Monday, July 13, 2015

Review of SGHiTech Excellence Non-Camera Phone

 My search for a fast non-camera phone with minimal lag led me to SGHiTech, a new startup based in Singapore that launched its first phone, the Excellence, in Nov 2014. These are my first impressions after a week of use, with my main references for comparison being the Sony Xperia Z2 and Huawei Honor (non-cam). I will focus on insights that may not have been obvious from reading the phone’s specs.


Advantages

The phone is fast. I can boot up to reach my screen lock in less than 30 seconds, and toggling between messaging or calendar apps with no lag. Swiftkey keyboard also runs smoothly.  This is probably due to the 2GB of RAM as well as minimal bloatware. Out of the box, there were only about 20 apps pre-installed, all of which belonged to Android and none added by SGHiTech. This was my biggest personal criteria is buying a phone, and the reason why I rejected available iNo, Huawei and Phicomm models based on personal experience and the very poor reviews from friends.



The phone looks classy and feels solid. I particularly like the metal bezel along the sides that is reminiscent of an iPhone. The back cover is flexible plastic like the Samsung Galaxy, and is easy to remove and replace.


The box contains everything you need – from a pre-applied screen protector to a custom-made case. Obviously there is no third-party accessory support for this brand new phone, and I like that they have thoughtfully provided everything you might need.


It cost only $300 with free delivery direct from SGHiTech (as of July 2015).

The phone comes with dual-SIM and supports both Mini and Micro SIM cards. This definitely helps people who are swapping the SIM card to a camera phone on weekends, because it opens up the spectrum of phones that can share a SIM card.

As a startup, the company is very responsive to user feedback. According to forums, they have already gone through multiple cycles of firmware upgrades in response to user complaints. More on this later.

Disadvantages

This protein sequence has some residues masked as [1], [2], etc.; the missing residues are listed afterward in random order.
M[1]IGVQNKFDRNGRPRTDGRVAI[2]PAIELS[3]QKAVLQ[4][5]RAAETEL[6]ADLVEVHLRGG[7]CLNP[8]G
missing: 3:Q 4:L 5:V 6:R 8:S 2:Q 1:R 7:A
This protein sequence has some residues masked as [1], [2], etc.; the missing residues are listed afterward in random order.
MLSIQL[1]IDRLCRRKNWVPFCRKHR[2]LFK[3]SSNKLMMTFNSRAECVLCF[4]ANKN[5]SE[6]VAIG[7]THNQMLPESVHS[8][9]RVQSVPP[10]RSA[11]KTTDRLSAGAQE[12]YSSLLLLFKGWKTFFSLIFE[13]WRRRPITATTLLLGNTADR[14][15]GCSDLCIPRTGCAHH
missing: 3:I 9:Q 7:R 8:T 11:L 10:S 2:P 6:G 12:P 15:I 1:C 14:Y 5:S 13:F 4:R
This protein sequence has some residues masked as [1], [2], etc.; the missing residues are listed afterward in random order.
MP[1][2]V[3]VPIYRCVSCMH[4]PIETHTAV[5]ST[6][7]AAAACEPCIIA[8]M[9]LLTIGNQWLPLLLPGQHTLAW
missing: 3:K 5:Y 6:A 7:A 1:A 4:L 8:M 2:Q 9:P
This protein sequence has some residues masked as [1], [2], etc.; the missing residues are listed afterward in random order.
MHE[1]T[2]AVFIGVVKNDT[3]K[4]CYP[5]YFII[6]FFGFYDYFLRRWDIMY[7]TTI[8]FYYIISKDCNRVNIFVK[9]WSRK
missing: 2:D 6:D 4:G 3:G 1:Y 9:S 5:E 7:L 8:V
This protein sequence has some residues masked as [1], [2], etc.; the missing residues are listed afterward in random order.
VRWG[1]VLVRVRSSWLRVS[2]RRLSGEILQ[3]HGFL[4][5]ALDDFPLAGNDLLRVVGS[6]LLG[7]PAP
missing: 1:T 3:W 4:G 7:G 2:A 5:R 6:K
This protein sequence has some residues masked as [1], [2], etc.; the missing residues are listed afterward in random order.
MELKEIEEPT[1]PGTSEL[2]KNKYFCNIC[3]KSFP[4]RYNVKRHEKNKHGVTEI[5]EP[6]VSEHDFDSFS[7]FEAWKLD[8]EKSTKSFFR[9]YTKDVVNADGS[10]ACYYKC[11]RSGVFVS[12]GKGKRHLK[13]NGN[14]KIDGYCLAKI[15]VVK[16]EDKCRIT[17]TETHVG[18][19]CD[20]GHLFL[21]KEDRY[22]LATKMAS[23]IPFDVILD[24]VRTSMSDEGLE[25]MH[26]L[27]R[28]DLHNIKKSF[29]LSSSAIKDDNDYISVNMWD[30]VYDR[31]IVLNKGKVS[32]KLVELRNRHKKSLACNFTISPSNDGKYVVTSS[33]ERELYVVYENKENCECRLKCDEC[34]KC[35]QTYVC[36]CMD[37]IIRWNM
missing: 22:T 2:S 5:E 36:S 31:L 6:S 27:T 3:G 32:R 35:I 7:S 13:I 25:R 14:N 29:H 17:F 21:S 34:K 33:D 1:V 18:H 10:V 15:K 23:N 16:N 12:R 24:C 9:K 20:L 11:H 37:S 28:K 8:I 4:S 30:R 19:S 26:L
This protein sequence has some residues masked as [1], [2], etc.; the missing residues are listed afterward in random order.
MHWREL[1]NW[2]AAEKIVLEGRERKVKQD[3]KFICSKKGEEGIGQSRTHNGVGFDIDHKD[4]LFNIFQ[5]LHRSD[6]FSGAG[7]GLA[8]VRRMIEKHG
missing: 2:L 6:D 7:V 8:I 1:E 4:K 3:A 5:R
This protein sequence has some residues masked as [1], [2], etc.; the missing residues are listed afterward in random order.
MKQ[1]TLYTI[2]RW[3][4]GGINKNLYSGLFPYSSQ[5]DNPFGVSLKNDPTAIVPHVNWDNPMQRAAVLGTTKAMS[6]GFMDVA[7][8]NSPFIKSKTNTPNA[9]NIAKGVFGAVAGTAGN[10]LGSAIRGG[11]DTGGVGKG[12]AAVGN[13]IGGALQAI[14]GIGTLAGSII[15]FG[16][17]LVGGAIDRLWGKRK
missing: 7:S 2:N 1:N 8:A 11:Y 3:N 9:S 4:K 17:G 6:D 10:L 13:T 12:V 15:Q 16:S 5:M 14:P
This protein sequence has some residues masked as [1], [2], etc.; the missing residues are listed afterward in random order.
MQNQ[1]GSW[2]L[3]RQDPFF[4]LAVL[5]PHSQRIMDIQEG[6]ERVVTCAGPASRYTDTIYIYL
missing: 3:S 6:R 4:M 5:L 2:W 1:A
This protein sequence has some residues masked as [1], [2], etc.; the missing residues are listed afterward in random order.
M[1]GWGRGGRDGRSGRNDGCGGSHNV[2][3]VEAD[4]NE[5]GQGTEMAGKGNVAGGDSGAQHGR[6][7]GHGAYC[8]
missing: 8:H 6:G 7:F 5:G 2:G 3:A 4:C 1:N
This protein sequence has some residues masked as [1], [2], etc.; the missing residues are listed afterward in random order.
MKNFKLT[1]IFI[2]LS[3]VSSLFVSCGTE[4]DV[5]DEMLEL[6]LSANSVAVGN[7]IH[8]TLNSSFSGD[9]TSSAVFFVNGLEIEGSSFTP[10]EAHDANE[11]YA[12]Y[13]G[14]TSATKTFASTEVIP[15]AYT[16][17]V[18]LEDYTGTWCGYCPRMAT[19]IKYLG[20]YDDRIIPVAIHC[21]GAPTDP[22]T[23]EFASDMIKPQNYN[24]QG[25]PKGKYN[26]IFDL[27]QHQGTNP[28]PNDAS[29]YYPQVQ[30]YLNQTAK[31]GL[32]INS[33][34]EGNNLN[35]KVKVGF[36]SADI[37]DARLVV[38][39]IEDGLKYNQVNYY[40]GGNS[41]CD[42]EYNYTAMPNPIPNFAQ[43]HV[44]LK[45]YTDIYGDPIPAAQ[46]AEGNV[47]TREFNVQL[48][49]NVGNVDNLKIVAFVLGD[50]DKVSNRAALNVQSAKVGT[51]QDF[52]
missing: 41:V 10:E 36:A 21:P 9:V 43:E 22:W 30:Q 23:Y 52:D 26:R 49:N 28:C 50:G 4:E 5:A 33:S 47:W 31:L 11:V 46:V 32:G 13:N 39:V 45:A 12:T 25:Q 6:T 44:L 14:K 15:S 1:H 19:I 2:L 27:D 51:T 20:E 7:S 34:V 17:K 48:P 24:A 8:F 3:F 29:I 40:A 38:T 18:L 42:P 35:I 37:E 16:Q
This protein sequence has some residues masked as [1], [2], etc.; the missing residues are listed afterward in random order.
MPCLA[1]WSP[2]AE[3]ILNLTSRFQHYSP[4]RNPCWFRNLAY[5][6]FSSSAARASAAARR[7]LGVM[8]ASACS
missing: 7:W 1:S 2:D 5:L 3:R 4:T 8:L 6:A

The phone did not work out of the box. This sounds worse than it actually is. My deliveryman told me the first thing I should do is to update the phone, which I did. The next day I was back on the phone with them again, complaining that my calendar was not syncing. They told me to factory reset the phone and install Google Calendar, which would also trigger installation of the Google Apps Framework, and after that it worked.

The screen lacks sensitivity. For some reason, I often have to tap the WhatsApp chat box multiple times in order to bring up the onscreen keyboard. But once the keyboard appears (covering the same part of the screen), I have no problem keying my inputs.

The GPS is very slow and inaccurate. While on a stationery bus, the location icon using Google maps navigation was constantly jumping around. It's good enough for static location-based services like checking in, but unusable for navigation (although I had no plans to navigate using a 4" screen).

The phone does not work with my Moto 360 watch (cannot pair), although I was told it should.

Battery life is not great. With light use, it was able to last me until the end of the day. But I am quite sure I will be charging the phone in the afternoon most days. Still, this compares favourably with most phones I have used recently, except my Sony Xperia which could easily last a day of intense use.

The screen is small. At 4 inches, it’s barely big enough for Whatsapp and Facebook. For now, that is all I need so I was willing to make the tradeoff for speed. The company is launching a 5.5” model at the end of the year, so that is something I’d wait for if my need isn’t urgent.


It’s a significant drop in speed going from LTE down to 3G, so I do most of my downloading over wi-fi instead.

Remarks

What impressed me most about this company was their responsiveness. When I called to complain about my calendar, I ended by suggesting that they should have included some printed instructions with the phone, which would have saved them having to take my call. “We like hearing from our customers”, was the reply, and that was what sold me on this company. 

And I like talking to them too. Their automated answering service will greet you with SGHiTech – Striving for excellence … with pride! That sounds so cheesy it never fails to make me smile, and yet my experience with the product so far suggest that they take their motto very seriously. I trust that they will work hard to continue improving the firmware, and future models.

So here are a few things I wish SGHiTech (or other non-camera phone manufacturers) would do.
  • Pre-install a virus scanner. Since all your customers obviously work in places where security is a key concern, help them out by not providing malware a chance to slip into the phone while it is unprotected.
  • Provide a hardware switch that can either cut off the microphone or the battery. This will save the user the effort of having to disassemble the phone to remove the battery during more classified meetings.
  • Bigger screen, faster speed. Since this is my main phone during weekdays, I’d like to be able to do everything I could with a top-end camera phone, less the camera. This includes all kinds of social media, reading books and news, and for some people may include gaming as well.